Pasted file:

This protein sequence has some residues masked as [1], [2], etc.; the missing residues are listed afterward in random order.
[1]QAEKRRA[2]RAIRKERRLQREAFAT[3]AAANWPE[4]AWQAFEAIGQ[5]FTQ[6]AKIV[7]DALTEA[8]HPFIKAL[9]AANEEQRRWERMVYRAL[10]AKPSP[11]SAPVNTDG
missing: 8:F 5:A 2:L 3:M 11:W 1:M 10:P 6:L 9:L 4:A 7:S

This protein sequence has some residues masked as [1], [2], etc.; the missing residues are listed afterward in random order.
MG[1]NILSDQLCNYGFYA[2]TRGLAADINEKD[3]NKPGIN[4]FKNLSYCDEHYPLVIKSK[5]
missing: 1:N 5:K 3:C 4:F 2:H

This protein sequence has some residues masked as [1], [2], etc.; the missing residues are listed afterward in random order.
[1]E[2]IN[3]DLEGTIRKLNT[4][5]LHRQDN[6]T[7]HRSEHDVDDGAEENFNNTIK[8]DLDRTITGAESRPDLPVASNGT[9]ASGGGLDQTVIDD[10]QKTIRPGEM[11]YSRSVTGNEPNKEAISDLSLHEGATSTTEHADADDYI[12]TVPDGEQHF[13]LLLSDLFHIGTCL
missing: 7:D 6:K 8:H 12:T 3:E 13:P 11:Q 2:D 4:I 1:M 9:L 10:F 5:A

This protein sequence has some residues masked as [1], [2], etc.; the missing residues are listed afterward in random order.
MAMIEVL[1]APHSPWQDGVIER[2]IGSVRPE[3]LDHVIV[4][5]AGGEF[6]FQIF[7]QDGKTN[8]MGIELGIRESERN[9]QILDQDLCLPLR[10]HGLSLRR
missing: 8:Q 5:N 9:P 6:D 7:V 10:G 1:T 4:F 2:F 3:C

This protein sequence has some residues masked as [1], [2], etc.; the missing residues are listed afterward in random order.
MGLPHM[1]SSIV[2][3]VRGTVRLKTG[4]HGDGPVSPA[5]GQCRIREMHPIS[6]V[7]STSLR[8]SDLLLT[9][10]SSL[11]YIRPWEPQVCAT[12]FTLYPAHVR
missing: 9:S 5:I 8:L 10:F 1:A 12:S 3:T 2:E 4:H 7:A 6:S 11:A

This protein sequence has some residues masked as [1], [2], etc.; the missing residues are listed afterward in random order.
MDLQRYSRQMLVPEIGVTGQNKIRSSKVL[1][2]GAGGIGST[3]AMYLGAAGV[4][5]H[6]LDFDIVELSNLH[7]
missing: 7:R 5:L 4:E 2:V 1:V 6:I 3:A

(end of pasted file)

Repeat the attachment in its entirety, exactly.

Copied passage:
This protein sequence has some residues masked as [1], [2], etc.; the missing residues are listed afterward in random order.
[1]QAEKRRA[2]RAIRKERRLQREAFAT[3]AAANWPE[4]AWQAFEAIGQ[5]FTQ[6]AKIV[7]DALTEA[8]HPFIKAL[9]AANEEQRRWERMVYRAL[10]AKPSP[11]SAPVNTDG
missing: 8:F 5:A 2:L 3:M 11:W 1:M 10:P 6:L 9:L 4:A 7:S

This protein sequence has some residues masked as [1], [2], etc.; the missing residues are listed afterward in random order.
MG[1]NILSDQLCNYGFYA[2]TRGLAADINEKD[3]NKPGIN[4]FKNLSYCDEHYPLVIKSK[5]
missing: 1:N 5:K 3:C 4:F 2:H

This protein sequence has some residues masked as [1], [2], etc.; the missing residues are listed afterward in random order.
[1]E[2]IN[3]DLEGTIRKLNT[4][5]LHRQDN[6]T[7]HRSEHDVDDGAEENFNNTIK[8]DLDRTITGAESRPDLPVASNGT[9]ASGGGLDQTVIDD[10]QKTIRPGEM[11]YSRSVTGNEPNKEAISDLSLHEGATSTTEHADADDYI[12]TVPDGEQHF[13]LLLSDLFHIGTCL
missing: 7:D 6:K 8:H 12:T 3:E 13:P 11:Q 2:D 4:I 1:M 9:L 10:F 5:A

This protein sequence has some residues masked as [1], [2], etc.; the missing residues are listed afterward in random order.
MAMIEVL[1]APHSPWQDGVIER[2]IGSVRPE[3]LDHVIV[4][5]AGGEF[6]FQIF[7]QDGKTN[8]MGIELGIRESERN[9]QILDQDLCLPLR[10]HGLSLRR
missing: 8:Q 5:N 9:P 6:D 7:V 10:G 1:T 4:F 2:F 3:C

This protein sequence has some residues masked as [1], [2], etc.; the missing residues are listed afterward in random order.
MGLPHM[1]SSIV[2][3]VRGTVRLKTG[4]HGDGPVSPA[5]GQCRIREMHPIS[6]V[7]STSLR[8]SDLLLT[9][10]SSL[11]YIRPWEPQVCAT[12]FTLYPAHVR
missing: 9:S 5:I 8:L 10:F 1:A 12:S 3:T 2:E 4:H 7:A 6:S 11:A

This protein sequence has some residues masked as [1], [2], etc.; the missing residues are listed afterward in random order.
MDLQRYSRQMLVPEIGVTGQNKIRSSKVL[1][2]GAGGIGST[3]AMYLGAAGV[4][5]H[6]LDFDIVELSNLH[7]
missing: 7:R 5:L 4:E 2:V 1:V 6:I 3:A